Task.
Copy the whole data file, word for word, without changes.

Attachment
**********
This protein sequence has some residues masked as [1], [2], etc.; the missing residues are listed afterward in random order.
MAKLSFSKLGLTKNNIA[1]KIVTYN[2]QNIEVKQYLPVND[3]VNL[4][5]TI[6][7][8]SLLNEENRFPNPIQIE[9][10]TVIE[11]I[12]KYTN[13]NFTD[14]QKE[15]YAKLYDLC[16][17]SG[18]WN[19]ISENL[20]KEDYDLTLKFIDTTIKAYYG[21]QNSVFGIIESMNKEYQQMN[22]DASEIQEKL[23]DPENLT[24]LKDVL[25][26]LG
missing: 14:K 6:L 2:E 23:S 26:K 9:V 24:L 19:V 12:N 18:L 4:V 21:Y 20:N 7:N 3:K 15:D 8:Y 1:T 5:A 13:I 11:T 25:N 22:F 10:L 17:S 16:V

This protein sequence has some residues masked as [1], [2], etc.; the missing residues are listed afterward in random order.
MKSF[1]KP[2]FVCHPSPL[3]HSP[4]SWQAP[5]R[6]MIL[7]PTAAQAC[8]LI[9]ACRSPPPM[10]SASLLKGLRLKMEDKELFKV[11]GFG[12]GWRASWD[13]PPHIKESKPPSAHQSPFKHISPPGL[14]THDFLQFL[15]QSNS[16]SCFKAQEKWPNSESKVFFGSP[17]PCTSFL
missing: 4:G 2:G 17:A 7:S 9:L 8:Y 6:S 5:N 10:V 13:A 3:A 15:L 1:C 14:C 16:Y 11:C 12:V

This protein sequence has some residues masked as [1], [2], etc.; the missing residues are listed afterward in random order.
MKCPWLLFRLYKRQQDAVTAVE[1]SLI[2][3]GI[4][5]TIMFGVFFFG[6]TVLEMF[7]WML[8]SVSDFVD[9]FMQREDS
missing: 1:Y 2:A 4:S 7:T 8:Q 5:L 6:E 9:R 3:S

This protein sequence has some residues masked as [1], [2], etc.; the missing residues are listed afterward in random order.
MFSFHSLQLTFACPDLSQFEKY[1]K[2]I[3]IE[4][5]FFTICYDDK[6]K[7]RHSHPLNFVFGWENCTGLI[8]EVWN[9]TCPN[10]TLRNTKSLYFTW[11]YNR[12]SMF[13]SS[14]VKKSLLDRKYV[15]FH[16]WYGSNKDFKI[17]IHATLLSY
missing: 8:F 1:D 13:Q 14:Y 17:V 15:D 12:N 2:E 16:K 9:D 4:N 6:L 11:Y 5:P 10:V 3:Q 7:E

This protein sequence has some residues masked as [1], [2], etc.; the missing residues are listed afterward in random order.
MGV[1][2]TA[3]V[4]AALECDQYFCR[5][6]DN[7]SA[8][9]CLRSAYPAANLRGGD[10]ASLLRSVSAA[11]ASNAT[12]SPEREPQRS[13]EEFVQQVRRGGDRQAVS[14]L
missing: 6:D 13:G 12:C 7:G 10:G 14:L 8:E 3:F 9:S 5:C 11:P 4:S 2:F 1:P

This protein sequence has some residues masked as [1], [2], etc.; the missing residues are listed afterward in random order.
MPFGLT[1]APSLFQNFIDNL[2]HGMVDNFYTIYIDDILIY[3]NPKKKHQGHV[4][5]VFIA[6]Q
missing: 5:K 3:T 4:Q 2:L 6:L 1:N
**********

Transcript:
This protein sequence has some residues masked as [1], [2], etc.; the missing residues are listed afterward in random order.
MAKLSFSKLGLTKNNIA[1]KIVTYN[2]QNIEVKQYLPVND[3]VNL[4][5]TI[6][7][8]SLLNEENRFPNPIQIE[9][10]TVIE[11]I[12]KYTN[13]NFTD[14]QKE[15]YAKLYDLC[16][17]SG[18]WN[19]ISENL[20]KEDYDLTLKFIDTTIKAYYG[21]QNSVFGIIESMNKEYQQMN[22]DASEIQEKL[23]DPENLT[24]LKDVL[25][26]LG
missing: 14:K 6:L 2:E 23:S 26:K 9:V 24:L 19:V 12:N 18:L 4:V 21:Y 20:N 7:N 3:K 15:D 8:Y 1:T 5:A 13:I 11:T 25:N 22:F 10:L 17:S 16:V

This protein sequence has some residues masked as [1], [2], etc.; the missing residues are listed afterward in random order.
MKSF[1]KP[2]FVCHPSPL[3]HSP[4]SWQAP[5]R[6]MIL[7]PTAAQAC[8]LI[9]ACRSPPPM[10]SASLLKGLRLKMEDKELFKV[11]GFG[12]GWRASWD[13]PPHIKESKPPSAHQSPFKHISPPGL[14]THDFLQFL[15]QSNS[16]SCFKAQEKWPNSESKVFFGSP[17]PCTSFL
missing: 4:G 2:G 17:A 7:S 9:L 8:Y 6:S 5:N 10:V 13:A 3:A 15:L 1:C 14:C 16:Y 11:C 12:V

This protein sequence has some residues masked as [1], [2], etc.; the missing residues are listed afterward in random order.
MKCPWLLFRLYKRQQDAVTAVE[1]SLI[2][3]GI[4][5]TIMFGVFFFG[6]TVLEMF[7]WML[8]SVSDFVD[9]FMQREDS
missing: 1:Y 2:A 4:S 7:T 8:Q 5:L 6:E 9:R 3:S

This protein sequence has some residues masked as [1], [2], etc.; the missing residues are listed afterward in random order.
MFSFHSLQLTFACPDLSQFEKY[1]K[2]I[3]IE[4][5]FFTICYDDK[6]K[7]RHSHPLNFVFGWENCTGLI[8]EVWN[9]TCPN[10]TLRNTKSLYFTW[11]YNR[12]SMF[13]SS[14]VKKSLLDRKYV[15]FH[16]WYGSNKDFKI[17]IHATLLSY
missing: 8:F 1:D 13:Q 14:Y 17:V 15:D 12:N 2:E 16:K 9:D 4:N 6:L 11:Y 5:P 10:V 3:Q 7:E

This protein sequence has some residues masked as [1], [2], etc.; the missing residues are listed afterward in random order.
MGV[1][2]TA[3]V[4]AALECDQYFCR[5][6]DN[7]SA[8][9]CLRSAYPAANLRGGD[10]ASLLRSVSAA[11]ASNAT[12]SPEREPQRS[13]EEFVQQVRRGGDRQAVS[14]L
missing: 6:D 13:G 12:C 7:G 10:G 14:L 8:E 3:F 9:S 5:C 11:P 4:S 2:F 1:P

This protein sequence has some residues masked as [1], [2], etc.; the missing residues are listed afterward in random order.
MPFGLT[1]APSLFQNFIDNL[2]HGMVDNFYTIYIDDILIY[3]NPKKKHQGHV[4][5]VFIA[6]Q
missing: 5:K 3:T 4:Q 2:L 6:L 1:N